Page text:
Lifelong learning can empower individuals, support sustainable economic growth and contribute to just societies. That is why the EU is focused on making it a right for all, writes Maya Ivanova of the European Commission
The right to lifelong learning is an investment in our future – an investment that pays dividends many times over by helping people to maintain and acquire skills, to participate fully in society and to manage successfully transitions in the labour market. Today, European Union (EU) countries are firmly committed to making the right to lifelong learning a reality for all. The road ahead hides hurdles, but also opportunities. Having embarked on a journey towards universal access to lifelong learning, the EU can offer insights valuable beyond the continent.
The world of work is undergoing a fundamental shift. Although it is not easy to picture exactly the jobs of the future, understanding the driving forces that shape our tomorrow can help us prepare for the challenges ahead.
Emerging digital technologies and our shared commitment to a greener economy will transform jobs and tasks across sectors. Some existing jobs will disappear or change, new ones will be created. For instance, thanks to the green transition, forecasts project the creation of around 1 million new jobs in the EU by 2030. More than 350 skills needed in such green professions have been identified. New jobs can also be expected in digital sectors, which already have a large number of vacant positions: software-related professions are the most constrained by shortage in the EU labour market. While vacancies increase, the share of working-age population in the EU is projected to decrease from 64.6% in 2019 to 54.8% by 2100.
Jobs for life are increasingly uncommon. People change jobs and careers to pursue new opportunities, but also out of necessity. Indeed, our evidence from examining millions of job vacancies across Europe shows that adaptability to change as the most requested skill set.
In order to adapt to change, individuals need a strong foundation of basic skills to build on. Basic digital skills, in addition to literacy and numeracy, are key on the jobs market, and will become a must for citizens’ engagement in society. This could exacerbate existing inequalities and leave vulnerable groups behind. The danger is real: 21.6% of adults in the EU had not completed upper secondary education in 2019, and around 40% are at risk of digital exclusion.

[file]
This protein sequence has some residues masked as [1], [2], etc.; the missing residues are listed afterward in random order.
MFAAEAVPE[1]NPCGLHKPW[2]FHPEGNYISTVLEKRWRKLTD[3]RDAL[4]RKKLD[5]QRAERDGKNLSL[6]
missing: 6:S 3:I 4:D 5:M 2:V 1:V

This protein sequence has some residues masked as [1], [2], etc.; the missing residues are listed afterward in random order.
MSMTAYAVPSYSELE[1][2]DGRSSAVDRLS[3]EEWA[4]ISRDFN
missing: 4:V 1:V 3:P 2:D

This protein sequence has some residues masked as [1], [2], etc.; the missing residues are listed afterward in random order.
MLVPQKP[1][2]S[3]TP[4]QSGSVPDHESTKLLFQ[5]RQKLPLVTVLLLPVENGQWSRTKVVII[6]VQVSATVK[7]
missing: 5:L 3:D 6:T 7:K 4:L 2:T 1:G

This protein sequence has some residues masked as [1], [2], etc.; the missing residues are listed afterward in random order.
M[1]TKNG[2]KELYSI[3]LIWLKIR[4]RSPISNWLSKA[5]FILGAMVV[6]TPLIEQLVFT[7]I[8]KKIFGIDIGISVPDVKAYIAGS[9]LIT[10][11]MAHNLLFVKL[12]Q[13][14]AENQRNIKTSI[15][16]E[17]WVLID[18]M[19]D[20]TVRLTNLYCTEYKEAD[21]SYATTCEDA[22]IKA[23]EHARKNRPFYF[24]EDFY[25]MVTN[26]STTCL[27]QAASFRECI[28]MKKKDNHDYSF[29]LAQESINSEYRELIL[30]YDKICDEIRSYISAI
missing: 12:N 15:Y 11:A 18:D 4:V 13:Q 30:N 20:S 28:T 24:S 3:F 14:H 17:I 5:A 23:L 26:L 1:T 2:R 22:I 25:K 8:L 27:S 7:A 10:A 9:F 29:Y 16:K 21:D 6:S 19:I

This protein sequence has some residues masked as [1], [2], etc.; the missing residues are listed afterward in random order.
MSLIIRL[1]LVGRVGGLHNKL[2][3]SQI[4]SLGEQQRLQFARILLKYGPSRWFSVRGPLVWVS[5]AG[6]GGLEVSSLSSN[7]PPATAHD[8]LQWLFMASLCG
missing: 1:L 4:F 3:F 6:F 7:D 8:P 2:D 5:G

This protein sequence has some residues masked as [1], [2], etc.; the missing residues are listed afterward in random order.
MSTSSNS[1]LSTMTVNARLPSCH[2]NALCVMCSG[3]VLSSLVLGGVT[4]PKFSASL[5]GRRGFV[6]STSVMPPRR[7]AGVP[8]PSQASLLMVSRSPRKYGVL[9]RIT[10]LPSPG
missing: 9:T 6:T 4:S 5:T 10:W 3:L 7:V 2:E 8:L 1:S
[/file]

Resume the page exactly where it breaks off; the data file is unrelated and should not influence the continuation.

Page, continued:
Recent events have also led to noticeable changes. The COVID-19 pandemic accelerated existing trends and brought about new ways of working and learning, making resilience and adaptability key for a changing working environment. The large displacement of individuals due to war also affects the labour market, creating a diverse workforce in need of guidance and tailored support.
The current and future challenges are significant, as are the opportunities. Individuals wonder what will happen to their jobs. Employers ask themselves how to attract and retain talent, with 77% of employers indicating difficulties in find employees with the required skills. Policy-makers seek to understand how our societies can harvest the benefits of a changing world of work in a fair manner.
There is no simple answer to these questions but enabling a culture of lifelong learning is a fundamental step in the right direction. Learning at all stages of life and in all forms helps to successfully navigate through predictable and unpredictable shifts at the workplace, and opens up new opportunities, including for those most in at risk of marginalization.
EU policies recognize the potential of lifelong learning: it empowers individuals, supports sustainable economic growth and contributes to just societies. Over the years, EU countries have intensified their cooperation, developed common principles for adult learning and agreed on priorities and actions. Despite this progress, the challenge persists. In 2019, only one in ten adults in the EU participated in training. Unfortunately, the participation rate of low-qualified, inactive and unemployed Europeans was even lower.
To tackle those issues, EU leaders took a number of decisive steps. In 2017, they proclaimed the European Pillar of Social Rights, establishing the right to quality and inclusive education and training and lifelong learning for all as its first principle. In 2021, they further deepened their pledge via thePorto Declaration, committing to the EU-level target of at least 60% of adults participating in learning every year by 2030.
These are important milestones towards a much-needed skills revolution. The recognition of access to lifelong learning as a right establishes a common vision. The agreement on a target allows to steer and to measure progress. Together, they create a strong foundation for action and cooperation across institutions and countries in Europe.
EU efforts now focus on making the right to lifelong learning a reality for all. Individuals need the right up-skilling and re-skilling tools. But what are these? Empowering individuals to take up training means addressing the obstacles that prevent them to do so in the first place. Not everyone has the means to follow a training course, not everyone is equally motivated and not everyone is sufficiently aware of available training opportunities.
The 2020 European Skills Agenda, a strategic framework of 12 actions, aims to tackle these obstacles with innovative responses. Examples include our initiatives on individual learning accounts and micro-credentials, which call upon EU countries to offer individuals financial and non-financial support for training and to expand the training offer by shorter, bite-sized and reliable training options.
The lessons learnt from the development of these policies can inspire countries beyond Europe to ensure training for all.